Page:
Improving Learning of Immigrant Students in Rural Schools

By: Nancy Akhavan  

It is important to examine the programmatic and instructional causes behind the large number of long term English learners in American schools and understand how to change systems to ensure students learn English and make adequate yearly progress in supportive instructional settings that also value students' first languages. This session will discuss research conducted in a rural school district in California that has more than fifty percent of its learners learning English, including many immigrant students. The plan, implementation, and evaluation of professional development that led to change in instructional strategies to support these learners was evaluated for effectiveness in changing teachers' practices to ensure English learners attained English proficiency, developed high levels of academic attainment, and met the same challenging state academic standards as all other students in the district and state. This was a mixed methods study based on observations, interviews, and document analysis. The participant sample included 75 teachers who were involved in a year-long professional development program to increase student learning and achievement in literacy. Observations were conducted during the professional development sessions and in each of the teachers’ classrooms. A document analysis was conducted with the data collected. The findings revealed the positive relationship between long term professional development with coaching and observation and sustained implementation of new practices.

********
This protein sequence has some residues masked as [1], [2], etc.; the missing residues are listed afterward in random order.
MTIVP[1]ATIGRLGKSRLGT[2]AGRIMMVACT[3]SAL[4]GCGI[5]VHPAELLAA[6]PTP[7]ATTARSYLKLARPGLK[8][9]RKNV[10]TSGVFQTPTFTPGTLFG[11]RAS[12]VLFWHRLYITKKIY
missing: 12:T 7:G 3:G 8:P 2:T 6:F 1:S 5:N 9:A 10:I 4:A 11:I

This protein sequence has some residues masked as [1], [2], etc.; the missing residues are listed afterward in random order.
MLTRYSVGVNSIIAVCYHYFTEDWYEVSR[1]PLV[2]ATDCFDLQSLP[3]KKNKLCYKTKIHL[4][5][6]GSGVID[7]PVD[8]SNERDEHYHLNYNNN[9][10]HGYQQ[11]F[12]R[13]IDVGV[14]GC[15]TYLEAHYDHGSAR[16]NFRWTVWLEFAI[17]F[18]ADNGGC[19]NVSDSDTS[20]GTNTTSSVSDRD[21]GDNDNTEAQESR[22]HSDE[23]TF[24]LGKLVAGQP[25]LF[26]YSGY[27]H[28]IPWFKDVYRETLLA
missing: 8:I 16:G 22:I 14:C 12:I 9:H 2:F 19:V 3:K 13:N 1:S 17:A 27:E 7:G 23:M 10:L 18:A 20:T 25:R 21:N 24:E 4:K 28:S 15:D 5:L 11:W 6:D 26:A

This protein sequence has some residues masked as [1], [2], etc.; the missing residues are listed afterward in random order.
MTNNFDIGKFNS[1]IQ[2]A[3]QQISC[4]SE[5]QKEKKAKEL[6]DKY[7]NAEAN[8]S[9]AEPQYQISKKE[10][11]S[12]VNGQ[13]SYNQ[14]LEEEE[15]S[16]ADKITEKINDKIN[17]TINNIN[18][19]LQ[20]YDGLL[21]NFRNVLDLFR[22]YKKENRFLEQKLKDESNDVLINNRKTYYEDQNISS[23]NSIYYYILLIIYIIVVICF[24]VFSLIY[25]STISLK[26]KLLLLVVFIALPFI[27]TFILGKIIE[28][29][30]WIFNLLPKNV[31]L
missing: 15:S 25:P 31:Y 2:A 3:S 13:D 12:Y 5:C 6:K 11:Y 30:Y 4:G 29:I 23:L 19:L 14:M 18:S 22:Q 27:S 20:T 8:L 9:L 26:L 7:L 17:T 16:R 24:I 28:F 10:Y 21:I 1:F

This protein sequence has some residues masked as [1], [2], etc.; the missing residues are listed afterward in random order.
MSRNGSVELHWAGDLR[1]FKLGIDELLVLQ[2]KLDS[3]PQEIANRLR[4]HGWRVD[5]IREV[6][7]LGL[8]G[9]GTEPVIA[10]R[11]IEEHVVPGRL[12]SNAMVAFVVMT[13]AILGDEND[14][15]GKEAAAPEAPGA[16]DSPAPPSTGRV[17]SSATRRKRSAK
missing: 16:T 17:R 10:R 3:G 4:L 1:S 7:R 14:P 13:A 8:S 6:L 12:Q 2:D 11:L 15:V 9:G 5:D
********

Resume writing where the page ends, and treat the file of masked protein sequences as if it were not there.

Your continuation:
English learners, instruction
Education and Learning in a World of Difference
Paper Presentation in a Themed Session

Nancy Akhavan

Associate Professor, Educational Leadership, Fresno State, United States
CA, United States

Nancy Akhavan is an Associate Professor in the Department of Educational Leadership at Fresno State. She has written numerous books on teaching and learning for teachers in the K-12 setting. She teaches students at the graduate level in Master's and doctoral programs.